Daniel Dubois is a rare breed – a fighter who isn’t worried about hyping himself


Daniel Dubois won the British heavyweight title on Saturday night – and took a step towards becoming a bigger name in the sport.

Every fighter is looking to be a mainstream star. That’s where the truly big money is.

Bermondsey’s two-weight world champion David Haye – on punditry duty for BT Sport – managed it. So too did Tyson Fury, who was largely there to support Dubois’ opponent Nathan Gorman – trained by Mancunian ring legend Ricky Hatton.


And Dubois had support on the evening from Frank Bruno, who had become something of a mentor figure to the fellow South Londoner in the build up to last weekend’s big fight.

All of those other boxers listed above managed to attract an audience which wasn’t deeply knowledgeable on the fight game.

But their bouts became events, moments you didn’t want to miss.

Dubois, at least based on his first 27 months in the professional game, isn’t one for bombast.

He’s not a natural showman like Fury. He hasn’t got the appetite for PR stunts like Haye. He lacks a fanbase that grew and grew when Hatton was in his pomp.

But – at least up to now – he can fight. And that’s all he really wants to seem to do.

The interviews don’t energise him. The press conferences seem to be a necessary chore. What Dubois wants to do is pull on those gloves and face whoever his management team put in front of him.

And when you get to a certain level of boxing, that can be enough. Fight the best, beat the best and you can attract fans.

It’s not that Dubois isn’t appreciated as a huge prospect by proper boxing fans.

And he has loads of time on his side – both in terms of developing his skills and becoming more comfortable in terms of self-promotion.

Heavyweights don’t tend to hit their peak until their early 30s. At 21, he is a baby. Dubois joins Joe Bugner and Herbie Hide in winning the British belt at that tender age.

In some respects, his attitude is refreshing. Seek and destroy, forget about the small talk.

Some of the criticism aimed at him has been harsh. He was described as wild in April when he fought Richard Lartey – but still battered the unruly Ghanaian in four rounds at Wembley Arena.

He was described as one-dimensional against the vastly moreexperienced Kevin Johnson, with no recognition it was only his ninth fight and the fact he dropped only one round on the scorecards.

Saturday’s meeting with the undefeated Gorman (16-0) was billed as a litmus test of both men. The feeling before was that it was a 50-50 encounter that could be very close.

It proved to be nothing of the sort.

Dubois, who had been on the GB team as an amateur, showed his class as he recorded an 11th stoppage win.

Only Johnson, who showed zero ambition to do anything but survive, has heard the final bell.

It became clear as early as the third round, when Gorman first touched down for a count, that the Nantwich fighter would not be following suit.

Dubois was focused and predatory.

His tactics were simple but highly, highly effective. He stepped to the centre of the ring – never really taking a backward step – and worked off his jab.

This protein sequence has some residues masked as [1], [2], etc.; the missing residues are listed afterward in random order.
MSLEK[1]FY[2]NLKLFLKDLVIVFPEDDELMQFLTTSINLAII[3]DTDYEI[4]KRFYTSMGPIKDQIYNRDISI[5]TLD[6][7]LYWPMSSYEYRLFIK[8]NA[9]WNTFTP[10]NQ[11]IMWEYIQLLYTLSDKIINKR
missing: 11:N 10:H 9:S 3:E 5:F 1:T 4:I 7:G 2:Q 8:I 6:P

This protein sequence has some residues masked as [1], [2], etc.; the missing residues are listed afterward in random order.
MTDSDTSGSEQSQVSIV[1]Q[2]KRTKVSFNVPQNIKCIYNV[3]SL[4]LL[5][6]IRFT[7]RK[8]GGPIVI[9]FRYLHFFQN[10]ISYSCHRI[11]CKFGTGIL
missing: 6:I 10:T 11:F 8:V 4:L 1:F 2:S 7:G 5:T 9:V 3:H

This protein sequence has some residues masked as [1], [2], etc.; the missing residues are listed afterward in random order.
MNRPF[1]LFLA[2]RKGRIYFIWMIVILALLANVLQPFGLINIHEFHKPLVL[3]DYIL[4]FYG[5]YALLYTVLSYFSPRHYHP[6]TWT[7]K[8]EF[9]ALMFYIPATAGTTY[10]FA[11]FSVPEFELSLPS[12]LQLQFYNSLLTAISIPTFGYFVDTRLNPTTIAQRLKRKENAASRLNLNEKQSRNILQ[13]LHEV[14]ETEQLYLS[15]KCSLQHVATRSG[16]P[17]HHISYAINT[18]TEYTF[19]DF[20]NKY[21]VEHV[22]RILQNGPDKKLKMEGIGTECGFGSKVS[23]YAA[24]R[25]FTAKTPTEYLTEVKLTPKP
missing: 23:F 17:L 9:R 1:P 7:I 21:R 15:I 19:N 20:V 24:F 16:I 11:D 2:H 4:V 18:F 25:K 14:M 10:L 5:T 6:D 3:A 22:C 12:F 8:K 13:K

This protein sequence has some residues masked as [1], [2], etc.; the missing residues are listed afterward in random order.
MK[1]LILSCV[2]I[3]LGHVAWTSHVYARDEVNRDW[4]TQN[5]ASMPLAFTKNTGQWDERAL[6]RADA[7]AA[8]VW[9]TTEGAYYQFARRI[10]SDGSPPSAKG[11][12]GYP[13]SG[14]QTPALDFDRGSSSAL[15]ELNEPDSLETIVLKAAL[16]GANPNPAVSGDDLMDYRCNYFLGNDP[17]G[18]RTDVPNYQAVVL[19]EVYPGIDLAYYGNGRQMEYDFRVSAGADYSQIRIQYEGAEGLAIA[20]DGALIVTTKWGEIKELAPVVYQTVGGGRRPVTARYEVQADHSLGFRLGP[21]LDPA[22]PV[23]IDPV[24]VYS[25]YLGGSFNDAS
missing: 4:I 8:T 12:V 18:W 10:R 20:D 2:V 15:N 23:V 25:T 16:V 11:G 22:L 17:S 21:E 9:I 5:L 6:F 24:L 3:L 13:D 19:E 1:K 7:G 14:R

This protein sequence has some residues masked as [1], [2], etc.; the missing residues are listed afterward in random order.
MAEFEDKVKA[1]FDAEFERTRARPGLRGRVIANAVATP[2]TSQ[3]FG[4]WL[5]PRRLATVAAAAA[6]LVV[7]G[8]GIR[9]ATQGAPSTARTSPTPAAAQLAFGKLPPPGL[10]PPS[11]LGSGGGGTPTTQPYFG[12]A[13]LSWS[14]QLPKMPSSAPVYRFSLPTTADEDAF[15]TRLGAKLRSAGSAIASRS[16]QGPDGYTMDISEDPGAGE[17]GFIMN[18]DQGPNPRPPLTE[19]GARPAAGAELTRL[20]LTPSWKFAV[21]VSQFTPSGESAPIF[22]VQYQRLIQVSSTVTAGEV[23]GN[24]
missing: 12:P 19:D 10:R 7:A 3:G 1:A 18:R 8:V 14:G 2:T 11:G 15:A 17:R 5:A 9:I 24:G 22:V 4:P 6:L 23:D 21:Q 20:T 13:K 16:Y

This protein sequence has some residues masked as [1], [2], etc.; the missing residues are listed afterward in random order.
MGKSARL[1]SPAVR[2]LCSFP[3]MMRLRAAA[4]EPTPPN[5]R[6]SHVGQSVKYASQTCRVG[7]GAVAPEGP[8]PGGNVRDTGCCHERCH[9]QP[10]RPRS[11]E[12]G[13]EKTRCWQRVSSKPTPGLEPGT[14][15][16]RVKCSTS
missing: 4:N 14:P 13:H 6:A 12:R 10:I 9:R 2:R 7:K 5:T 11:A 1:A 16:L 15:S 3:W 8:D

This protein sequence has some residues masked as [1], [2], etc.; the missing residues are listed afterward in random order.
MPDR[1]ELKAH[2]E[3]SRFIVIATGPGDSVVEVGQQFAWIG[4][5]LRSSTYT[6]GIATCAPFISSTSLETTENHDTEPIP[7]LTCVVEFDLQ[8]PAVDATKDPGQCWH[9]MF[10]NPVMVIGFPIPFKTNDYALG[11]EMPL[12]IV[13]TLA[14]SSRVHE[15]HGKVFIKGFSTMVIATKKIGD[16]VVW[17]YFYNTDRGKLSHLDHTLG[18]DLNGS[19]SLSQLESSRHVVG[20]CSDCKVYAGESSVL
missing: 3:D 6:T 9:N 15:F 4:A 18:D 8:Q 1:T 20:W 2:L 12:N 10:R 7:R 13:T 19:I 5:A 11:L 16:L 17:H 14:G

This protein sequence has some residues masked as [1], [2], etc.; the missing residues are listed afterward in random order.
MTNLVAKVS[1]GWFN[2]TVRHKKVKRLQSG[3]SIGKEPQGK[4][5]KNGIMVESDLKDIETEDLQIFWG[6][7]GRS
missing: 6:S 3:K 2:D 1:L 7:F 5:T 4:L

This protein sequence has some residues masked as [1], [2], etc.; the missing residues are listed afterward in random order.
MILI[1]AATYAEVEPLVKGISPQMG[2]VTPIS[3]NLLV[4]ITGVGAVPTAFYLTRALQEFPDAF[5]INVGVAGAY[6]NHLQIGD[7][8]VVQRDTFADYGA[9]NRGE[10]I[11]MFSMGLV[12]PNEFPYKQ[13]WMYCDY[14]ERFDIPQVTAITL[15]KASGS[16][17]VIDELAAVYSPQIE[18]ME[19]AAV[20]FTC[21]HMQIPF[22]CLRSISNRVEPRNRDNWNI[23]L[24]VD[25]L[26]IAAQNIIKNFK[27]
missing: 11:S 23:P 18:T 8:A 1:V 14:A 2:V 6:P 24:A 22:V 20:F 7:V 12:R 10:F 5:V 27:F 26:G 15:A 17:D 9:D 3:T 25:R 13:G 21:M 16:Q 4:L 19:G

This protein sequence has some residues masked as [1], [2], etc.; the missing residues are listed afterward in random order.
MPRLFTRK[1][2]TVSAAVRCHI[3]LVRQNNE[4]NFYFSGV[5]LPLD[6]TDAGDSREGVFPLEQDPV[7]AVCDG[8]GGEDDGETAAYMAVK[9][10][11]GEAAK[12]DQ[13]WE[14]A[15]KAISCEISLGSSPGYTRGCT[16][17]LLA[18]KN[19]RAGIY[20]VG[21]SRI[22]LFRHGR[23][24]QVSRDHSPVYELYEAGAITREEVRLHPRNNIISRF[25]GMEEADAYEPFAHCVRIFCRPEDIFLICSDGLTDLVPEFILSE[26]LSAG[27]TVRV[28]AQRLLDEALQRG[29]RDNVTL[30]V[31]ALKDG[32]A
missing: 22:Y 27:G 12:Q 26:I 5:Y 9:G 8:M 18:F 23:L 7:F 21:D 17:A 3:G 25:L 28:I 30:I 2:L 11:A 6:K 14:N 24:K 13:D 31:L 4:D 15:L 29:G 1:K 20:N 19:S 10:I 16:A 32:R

Meaty right hands were then bounced off the shaven-headed skull of Gorman.

A chopping right opened a cut above the challenger’s left eye in the second round. Dubois’ punches instantly reddened the pale skin of the 23-year-old.

When the pair traded, it was clear that Dubois had the superior power.

He paced himself well, not expending energy with wasted shots.

It was all over in the fifth round, another right hand clipping Gorman so that he fell heavily on his back in front of the ropes right next to where the photographers were assembled – too close for them to even get a decent shot. But he had landed a fine one of his own.

Referee Victor Loughlin waved the fight off as Gorman tried to beat the count.

Absolutely the right call. It spared Gorman serious damage.

“I felt him fading,” said Dubois after that second knockdown. “I could sense his body language. I was controlling behind my jab and putting the right hand into it. I was very confident in my power and it worked.”

Frank Warren – who promotes both fighters – said: “I said before the fight it would be about who could maintain composure. Daniel was very composed throughout the fight.

“The key to the fight was the jab. Daniel’s jab was superb.

“From day one I said I thought Daniel is the future of heavyweight boxing.”

Haye provided further positives. He said: “I was impressed at Daniel’s power.

“He maintained it throughout. There was no drop-off, no fading.

“He was looking to punch as often as possible and Gorman wasn’t able to live with him. The sheer strength and heavy-handedness played out tonight.”

It was a clean sweep for the other South London fighters on the show.

Croydon’s Sonny Edwards won by 99-90 on all three scorecards against Mexican Hiram Gallardo to win the vacant IBF international super-flyweight title.

Welling super-featherweight Archie Sharp retained his WBO European title, also a wide winner on points. All three judges saw Scot Jordan McCorry as a 98-91 loser.

Sydenham heavyweight Jonathan Palata secured a sixth straight win as he took just 95 seconds to take out Hungarian journeyman Ferenc Zsalek.


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